The Houston Astros announced late this afternoon that they have fired Assistant General Manager Brandon Taubman.
In the statement announcing Taubman’s termination the team admitted that their initial denial of Taubman’s acts — an aggressive denial which cast Sports Illustrated reporter Stephanie Apstein’s report as “misleading and completely irresponsible” — was wrong, and offered a specific apology to Apstein. “We were wrong,” the team said, and confirmed that Taubman’s comments following last Saturday night’s ALCS victory were aimed at “one or more reporters.” Notably, they did not specifically say why they were apologizing to Apstein (i.e. that they accused her of fabricating the story). I guess they’re still trying to figure this out.
Those comments, you’ll recall, were “Thank god we got Osuna! I’m so [expletive] glad we got Osuna!” Referring to Astros reliever Roberto Osuna. They came after Taubman had reportedly made multiple complaints about the reporter taking issue with the Astros’ acquisition of Osuna in the wake of his domestic violence suspension last year. The Astros said “[Taubman’s] conduct does not reflect the values of our organization and we believe this is the most appropriate course of action.”
The fact that it took this long to get here — and, really, that even got this far at all — is quite remarkable.
If, in the wake of the incident being reported on Monday night, the Astros had simply said that they, as an organization, do not endorse the values reflected in the report and that they intended to investigate the matter, there’s a pretty good chance it dies down and Taubman keeps his job with, perhaps, a suspension or a fine.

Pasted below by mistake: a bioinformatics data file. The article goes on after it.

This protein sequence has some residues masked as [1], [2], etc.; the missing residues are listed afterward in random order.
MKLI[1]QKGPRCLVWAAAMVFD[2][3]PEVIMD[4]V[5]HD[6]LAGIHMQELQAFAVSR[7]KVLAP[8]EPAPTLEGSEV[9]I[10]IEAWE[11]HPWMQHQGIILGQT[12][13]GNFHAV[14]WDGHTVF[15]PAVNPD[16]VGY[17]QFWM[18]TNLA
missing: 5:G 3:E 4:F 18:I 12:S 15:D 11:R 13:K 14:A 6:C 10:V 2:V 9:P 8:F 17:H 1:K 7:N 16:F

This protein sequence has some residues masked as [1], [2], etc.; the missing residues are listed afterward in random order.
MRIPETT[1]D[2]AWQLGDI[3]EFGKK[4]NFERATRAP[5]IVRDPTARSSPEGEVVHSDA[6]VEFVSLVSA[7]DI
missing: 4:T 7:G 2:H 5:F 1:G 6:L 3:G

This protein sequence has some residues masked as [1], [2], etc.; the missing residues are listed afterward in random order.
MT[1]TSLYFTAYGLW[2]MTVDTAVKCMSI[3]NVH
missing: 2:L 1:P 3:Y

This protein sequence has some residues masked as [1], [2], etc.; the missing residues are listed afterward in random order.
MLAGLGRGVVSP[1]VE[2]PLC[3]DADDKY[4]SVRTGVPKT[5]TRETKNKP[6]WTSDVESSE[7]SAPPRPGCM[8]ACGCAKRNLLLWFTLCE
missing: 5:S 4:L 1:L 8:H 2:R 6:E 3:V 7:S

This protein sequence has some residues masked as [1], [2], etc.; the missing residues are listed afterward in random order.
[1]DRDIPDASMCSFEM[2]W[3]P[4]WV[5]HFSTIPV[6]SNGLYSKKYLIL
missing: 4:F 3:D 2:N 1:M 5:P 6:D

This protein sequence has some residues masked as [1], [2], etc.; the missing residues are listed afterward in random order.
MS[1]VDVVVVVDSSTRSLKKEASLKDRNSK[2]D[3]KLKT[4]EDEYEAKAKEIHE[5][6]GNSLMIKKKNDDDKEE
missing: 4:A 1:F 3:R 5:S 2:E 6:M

The fact that the team, instead, lashed out at Apstein as it did placed a gigantic magnifying glass on the matter and made a heck of a lot more people pay attention to it than otherwise might have. When they did, it caused many to relitigate the acquisition of Osuna and the Astros’ comments around that time and to the present day. As late as today there even were articles being written scrutinizing the team’s owner, Jim Crane, and his past as well, casting a harsh light on virtually all aspects of the organization. Such a thing never would’ve happened if this had been merely about Taubman rather than the Astros and their bizarrely aggressive response on Monday.
And, to be sure, I don’t think this settles the matter completely. Who was behind that response on Monday night anyway? Who approved going after a reporter in an effort to ruin her career by accusing her of fabricating a story. I’ve read a lot of team statements in my time and I can tell you that that was not the sort of thing that would be casually issued by a mid-level media relations employee. Someone high up no doubt decided that the aggressive tack — and now, confirmed, false tack — was the best move. If it was someone other than Taubman, they too should be accountable. If it was Taubman, the question remains why the subject of a controversy was allowed to author the team’s response to the controversy.
But we are here and, thankfully, the Astros have finally done at least part of what they needed to do a couple of days ago: hold Taubman accountable for his conduct and apologize for the team’s conduct in falsely accusing a reporter of fabricating a story. However broadly and vaguely they did it.
Here is the team’s statement: